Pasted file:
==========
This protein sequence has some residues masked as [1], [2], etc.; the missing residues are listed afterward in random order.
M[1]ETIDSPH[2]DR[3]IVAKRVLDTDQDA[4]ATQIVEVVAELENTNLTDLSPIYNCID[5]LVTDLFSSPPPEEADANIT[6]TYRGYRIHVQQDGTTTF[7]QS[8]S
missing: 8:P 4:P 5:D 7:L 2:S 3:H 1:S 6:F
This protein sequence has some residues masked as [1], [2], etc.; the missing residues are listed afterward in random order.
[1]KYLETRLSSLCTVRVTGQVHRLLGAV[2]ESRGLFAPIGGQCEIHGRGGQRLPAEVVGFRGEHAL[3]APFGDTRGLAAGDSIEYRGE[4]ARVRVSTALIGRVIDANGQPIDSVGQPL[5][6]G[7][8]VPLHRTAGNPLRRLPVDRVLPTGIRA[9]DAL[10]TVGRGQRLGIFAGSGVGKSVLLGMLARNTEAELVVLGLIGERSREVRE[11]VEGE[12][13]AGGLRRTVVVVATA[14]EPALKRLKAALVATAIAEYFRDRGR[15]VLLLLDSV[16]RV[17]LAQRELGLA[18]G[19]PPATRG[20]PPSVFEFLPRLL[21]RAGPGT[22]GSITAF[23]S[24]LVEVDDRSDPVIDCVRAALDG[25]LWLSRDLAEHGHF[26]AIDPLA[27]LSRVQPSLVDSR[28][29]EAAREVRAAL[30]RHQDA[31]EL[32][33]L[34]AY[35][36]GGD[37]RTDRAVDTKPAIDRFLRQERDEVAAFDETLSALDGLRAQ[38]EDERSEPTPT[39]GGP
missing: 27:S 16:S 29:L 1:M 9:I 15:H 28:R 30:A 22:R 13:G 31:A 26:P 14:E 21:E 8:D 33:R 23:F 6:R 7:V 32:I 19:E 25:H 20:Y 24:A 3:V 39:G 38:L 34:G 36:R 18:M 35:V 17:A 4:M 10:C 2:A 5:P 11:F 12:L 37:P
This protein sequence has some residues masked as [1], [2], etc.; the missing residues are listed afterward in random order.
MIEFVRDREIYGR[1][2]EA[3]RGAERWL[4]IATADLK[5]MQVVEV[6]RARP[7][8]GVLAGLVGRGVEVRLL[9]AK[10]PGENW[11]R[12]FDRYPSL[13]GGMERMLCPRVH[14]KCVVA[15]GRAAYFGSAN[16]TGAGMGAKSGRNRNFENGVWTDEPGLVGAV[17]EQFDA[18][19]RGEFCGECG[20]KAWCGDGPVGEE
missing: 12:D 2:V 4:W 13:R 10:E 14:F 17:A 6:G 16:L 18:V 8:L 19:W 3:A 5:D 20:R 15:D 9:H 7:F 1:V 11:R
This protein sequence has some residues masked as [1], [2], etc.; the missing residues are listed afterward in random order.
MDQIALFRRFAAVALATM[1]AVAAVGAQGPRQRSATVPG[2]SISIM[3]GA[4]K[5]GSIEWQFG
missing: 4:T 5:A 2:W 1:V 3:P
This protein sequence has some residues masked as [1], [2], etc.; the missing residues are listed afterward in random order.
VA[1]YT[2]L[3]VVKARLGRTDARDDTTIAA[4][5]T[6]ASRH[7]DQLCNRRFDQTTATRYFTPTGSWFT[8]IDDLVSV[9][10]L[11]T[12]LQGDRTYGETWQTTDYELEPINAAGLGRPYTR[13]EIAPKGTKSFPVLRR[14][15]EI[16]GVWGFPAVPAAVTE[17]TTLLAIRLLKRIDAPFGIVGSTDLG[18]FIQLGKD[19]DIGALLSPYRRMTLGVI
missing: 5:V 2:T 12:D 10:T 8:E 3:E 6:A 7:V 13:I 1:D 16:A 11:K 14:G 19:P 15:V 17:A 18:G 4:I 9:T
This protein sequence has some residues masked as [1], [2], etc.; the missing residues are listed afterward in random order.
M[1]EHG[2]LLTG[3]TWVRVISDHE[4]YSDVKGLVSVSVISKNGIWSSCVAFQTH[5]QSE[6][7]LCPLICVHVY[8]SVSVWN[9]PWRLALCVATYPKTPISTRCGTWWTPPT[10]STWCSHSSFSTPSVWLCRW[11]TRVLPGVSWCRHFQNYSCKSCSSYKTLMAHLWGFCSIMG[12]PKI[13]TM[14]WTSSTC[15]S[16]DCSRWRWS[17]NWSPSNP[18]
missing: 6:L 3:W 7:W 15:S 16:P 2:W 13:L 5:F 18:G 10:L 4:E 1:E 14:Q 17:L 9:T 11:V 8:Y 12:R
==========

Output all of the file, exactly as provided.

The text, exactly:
This protein sequence has some residues masked as [1], [2], etc.; the missing residues are listed afterward in random order.
M[1]ETIDSPH[2]DR[3]IVAKRVLDTDQDA[4]ATQIVEVVAELENTNLTDLSPIYNCID[5]LVTDLFSSPPPEEADANIT[6]TYRGYRIHVQQDGTTTF[7]QS[8]S
missing: 8:P 4:P 5:D 7:L 2:S 3:H 1:S 6:F
This protein sequence has some residues masked as [1], [2], etc.; the missing residues are listed afterward in random order.
[1]KYLETRLSSLCTVRVTGQVHRLLGAV[2]ESRGLFAPIGGQCEIHGRGGQRLPAEVVGFRGEHAL[3]APFGDTRGLAAGDSIEYRGE[4]ARVRVSTALIGRVIDANGQPIDSVGQPL[5][6]G[7][8]VPLHRTAGNPLRRLPVDRVLPTGIRA[9]DAL[10]TVGRGQRLGIFAGSGVGKSVLLGMLARNTEAELVVLGLIGERSREVRE[11]VEGE[12][13]AGGLRRTVVVVATA[14]EPALKRLKAALVATAIAEYFRDRGR[15]VLLLLDSV[16]RV[17]LAQRELGLA[18]G[19]PPATRG[20]PPSVFEFLPRLL[21]RAGPGT[22]GSITAF[23]S[24]LVEVDDRSDPVIDCVRAALDG[25]LWLSRDLAEHGHF[26]AIDPLA[27]LSRVQPSLVDSR[28][29]EAAREVRAAL[30]RHQDA[31]EL[32][33]L[34]AY[35][36]GGD[37]RTDRAVDTKPAIDRFLRQERDEVAAFDETLSALDGLRAQ[38]EDERSEPTPT[39]GGP
missing: 27:S 16:S 29:L 1:M 9:I 15:H 28:R 30:A 22:R 13:G 31:A 26:P 14:E 21:E 8:D 33:R 23:F 6:R 7:V 32:I 19:E 25:H 20:Y 24:A 3:V 39:G 38:L 34:G 36:R 18:M 35:V 17:A 4:M 10:C 2:A 5:P 11:F 12:L 37:P
This protein sequence has some residues masked as [1], [2], etc.; the missing residues are listed afterward in random order.
MIEFVRDREIYGR[1][2]EA[3]RGAERWL[4]IATADLK[5]MQVVEV[6]RARP[7][8]GVLAGLVGRGVEVRLL[9]AK[10]PGENW[11]R[12]FDRYPSL[13]GGMERMLCPRVH[14]KCVVA[15]GRAAYFGSAN[16]TGAGMGAKSGRNRNFENGVWTDEPGLVGAV[17]EQFDA[18][19]RGEFCGECG[20]KAWCGDGPVGEE
missing: 12:D 2:V 4:W 13:R 10:E 14:F 17:A 6:G 16:L 18:V 8:L 19:W 3:A 5:D 20:R 15:D 9:H 7:F 1:V 11:R
This protein sequence has some residues masked as [1], [2], etc.; the missing residues are listed afterward in random order.
MDQIALFRRFAAVALATM[1]AVAAVGAQGPRQRSATVPG[2]SISIM[3]GA[4]K[5]GSIEWQFG
missing: 4:T 5:A 2:W 1:V 3:P
This protein sequence has some residues masked as [1], [2], etc.; the missing residues are listed afterward in random order.
VA[1]YT[2]L[3]VVKARLGRTDARDDTTIAA[4][5]T[6]ASRH[7]DQLCNRRFDQTTATRYFTPTGSWFT[8]IDDLVSV[9][10]L[11]T[12]LQGDRTYGETWQTTDYELEPINAAGLGRPYTR[13]EIAPKGTKSFPVLRR[14][15]EI[16]GVWGFPAVPAAVTE[17]TTLLAIRLLKRIDAPFGIVGSTDLG[18]FIQLGKD[19]DIGALLSPYRRMTLGVI
missing: 5:V 2:T 12:D 10:T 8:E 3:E 6:A 7:V 13:I 1:D 16:A 11:K 14:G 19:P 15:V 17:A 18:G 4:I 9:T
This protein sequence has some residues masked as [1], [2], etc.; the missing residues are listed afterward in random order.
M[1]EHG[2]LLTG[3]TWVRVISDHE[4]YSDVKGLVSVSVISKNGIWSSCVAFQTH[5]QSE[6][7]LCPLICVHVY[8]SVSVWN[9]PWRLALCVATYPKTPISTRCGTWWTPPT[10]STWCSHSSFSTPSVWLCRW[11]TRVLPGVSWCRHFQNYSCKSCSSYKTLMAHLWGFCSIMG[12]PKI[13]TM[14]WTSSTC[15]S[16]DCSRWRWS[17]NWSPSNP[18]
missing: 6:L 3:W 7:W 15:S 16:P 2:W 13:L 5:F 18:G 10:L 4:E 1:E 14:Q 17:L 9:T 11:V 8:Y 12:R